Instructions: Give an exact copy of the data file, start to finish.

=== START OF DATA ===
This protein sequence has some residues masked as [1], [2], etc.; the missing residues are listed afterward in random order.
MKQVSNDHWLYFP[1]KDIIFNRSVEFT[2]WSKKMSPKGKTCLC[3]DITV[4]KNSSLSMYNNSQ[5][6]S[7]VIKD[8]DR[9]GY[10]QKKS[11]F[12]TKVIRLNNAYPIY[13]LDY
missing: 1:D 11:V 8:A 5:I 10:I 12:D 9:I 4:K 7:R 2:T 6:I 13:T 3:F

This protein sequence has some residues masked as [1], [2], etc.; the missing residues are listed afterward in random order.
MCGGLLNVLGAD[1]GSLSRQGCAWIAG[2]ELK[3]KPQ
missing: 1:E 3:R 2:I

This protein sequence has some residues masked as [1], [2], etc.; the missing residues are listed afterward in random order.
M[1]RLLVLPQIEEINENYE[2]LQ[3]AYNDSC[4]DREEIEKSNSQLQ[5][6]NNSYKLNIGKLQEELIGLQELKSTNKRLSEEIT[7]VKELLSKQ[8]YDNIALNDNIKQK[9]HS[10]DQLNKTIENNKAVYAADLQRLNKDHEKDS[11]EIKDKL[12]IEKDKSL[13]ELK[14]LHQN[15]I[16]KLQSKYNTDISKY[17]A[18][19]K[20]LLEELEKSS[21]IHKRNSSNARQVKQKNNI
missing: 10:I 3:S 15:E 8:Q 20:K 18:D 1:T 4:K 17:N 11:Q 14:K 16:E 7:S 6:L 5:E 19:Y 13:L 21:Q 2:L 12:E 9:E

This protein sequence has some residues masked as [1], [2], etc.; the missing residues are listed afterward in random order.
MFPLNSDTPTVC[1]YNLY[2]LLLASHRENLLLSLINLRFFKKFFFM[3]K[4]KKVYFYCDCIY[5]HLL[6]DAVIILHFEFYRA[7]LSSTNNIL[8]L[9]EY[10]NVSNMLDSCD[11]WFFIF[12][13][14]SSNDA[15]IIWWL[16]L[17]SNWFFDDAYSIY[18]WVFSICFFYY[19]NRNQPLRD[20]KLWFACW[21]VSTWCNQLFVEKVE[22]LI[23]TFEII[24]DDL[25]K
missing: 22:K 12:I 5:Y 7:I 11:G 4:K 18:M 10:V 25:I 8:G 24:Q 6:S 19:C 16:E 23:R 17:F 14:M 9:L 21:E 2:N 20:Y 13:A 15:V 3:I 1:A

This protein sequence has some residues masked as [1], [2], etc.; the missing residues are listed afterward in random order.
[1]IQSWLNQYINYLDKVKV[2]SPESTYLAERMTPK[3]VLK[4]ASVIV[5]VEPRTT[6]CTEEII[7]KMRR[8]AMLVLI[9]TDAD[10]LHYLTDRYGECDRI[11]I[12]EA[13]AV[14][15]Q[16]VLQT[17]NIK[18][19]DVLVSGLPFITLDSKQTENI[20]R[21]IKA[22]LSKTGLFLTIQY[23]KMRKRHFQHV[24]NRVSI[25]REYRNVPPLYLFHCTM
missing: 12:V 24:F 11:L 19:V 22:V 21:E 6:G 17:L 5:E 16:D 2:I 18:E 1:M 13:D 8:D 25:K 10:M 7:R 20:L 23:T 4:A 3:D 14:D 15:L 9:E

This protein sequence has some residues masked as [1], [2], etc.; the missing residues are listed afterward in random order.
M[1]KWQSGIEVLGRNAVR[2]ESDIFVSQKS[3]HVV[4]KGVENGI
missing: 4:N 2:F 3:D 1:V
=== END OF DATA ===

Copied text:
This protein sequence has some residues masked as [1], [2], etc.; the missing residues are listed afterward in random order.
MKQVSNDHWLYFP[1]KDIIFNRSVEFT[2]WSKKMSPKGKTCLC[3]DITV[4]KNSSLSMYNNSQ[5][6]S[7]VIKD[8]DR[9]GY[10]QKKS[11]F[12]TKVIRLNNAYPIY[13]LDY
missing: 1:D 11:V 8:A 5:I 10:I 12:D 9:I 4:K 7:R 2:T 6:I 13:T 3:F

This protein sequence has some residues masked as [1], [2], etc.; the missing residues are listed afterward in random order.
MCGGLLNVLGAD[1]GSLSRQGCAWIAG[2]ELK[3]KPQ
missing: 1:E 3:R 2:I

This protein sequence has some residues masked as [1], [2], etc.; the missing residues are listed afterward in random order.
M[1]RLLVLPQIEEINENYE[2]LQ[3]AYNDSC[4]DREEIEKSNSQLQ[5][6]NNSYKLNIGKLQEELIGLQELKSTNKRLSEEIT[7]VKELLSKQ[8]YDNIALNDNIKQK[9]HS[10]DQLNKTIENNKAVYAADLQRLNKDHEKDS[11]EIKDKL[12]IEKDKSL[13]ELK[14]LHQN[15]I[16]KLQSKYNTDISKY[17]A[18][19]K[20]LLEELEKSS[21]IHKRNSSNARQVKQKNNI
missing: 10:I 3:S 15:E 8:Q 20:K 18:D 1:T 4:K 17:N 11:Q 14:K 16:E 7:S 6:L 5:E 19:Y 13:L 21:Q 2:L 12:E 9:E

This protein sequence has some residues masked as [1], [2], etc.; the missing residues are listed afterward in random order.
MFPLNSDTPTVC[1]YNLY[2]LLLASHRENLLLSLINLRFFKKFFFM[3]K[4]KKVYFYCDCIY[5]HLL[6]DAVIILHFEFYRA[7]LSSTNNIL[8]L[9]EY[10]NVSNMLDSCD[11]WFFIF[12][13][14]SSNDA[15]IIWWL[16]L[17]SNWFFDDAYSIY[18]WVFSICFFYY[19]NRNQPLRD[20]KLWFACW[21]VSTWCNQLFVEKVE[22]LI[23]TFEII[24]DDL[25]K
missing: 22:K 12:I 5:Y 7:I 11:G 4:K 18:M 10:V 25:I 8:G 24:Q 6:S 19:C 16:E 23:R 17:F 14:M 9:L 21:E 2:N 20:Y 13:A 15:V 3:I 1:A

This protein sequence has some residues masked as [1], [2], etc.; the missing residues are listed afterward in random order.
[1]IQSWLNQYINYLDKVKV[2]SPESTYLAERMTPK[3]VLK[4]ASVIV[5]VEPRTT[6]CTEEII[7]KMRR[8]AMLVLI[9]TDAD[10]LHYLTDRYGECDRI[11]I[12]EA[13]AV[14][15]Q[16]VLQT[17]NIK[18][19]DVLVSGLPFITLDSKQTENI[20]R[21]IKA[22]LSKTGLFLTIQY[23]KMRKRHFQHV[24]NRVSI[25]REYRNVPPLYLFHCTM
missing: 12:V 24:F 11:L 19:V 22:V 21:E 6:G 17:L 5:E 16:D 2:I 18:E 1:M 13:D 8:D 25:K 10:M 7:R 20:L 23:T 4:A 3:D 14:D 15:L 9:E

This protein sequence has some residues masked as [1], [2], etc.; the missing residues are listed afterward in random order.
M[1]KWQSGIEVLGRNAVR[2]ESDIFVSQKS[3]HVV[4]KGVENGI
missing: 4:N 2:F 3:D 1:V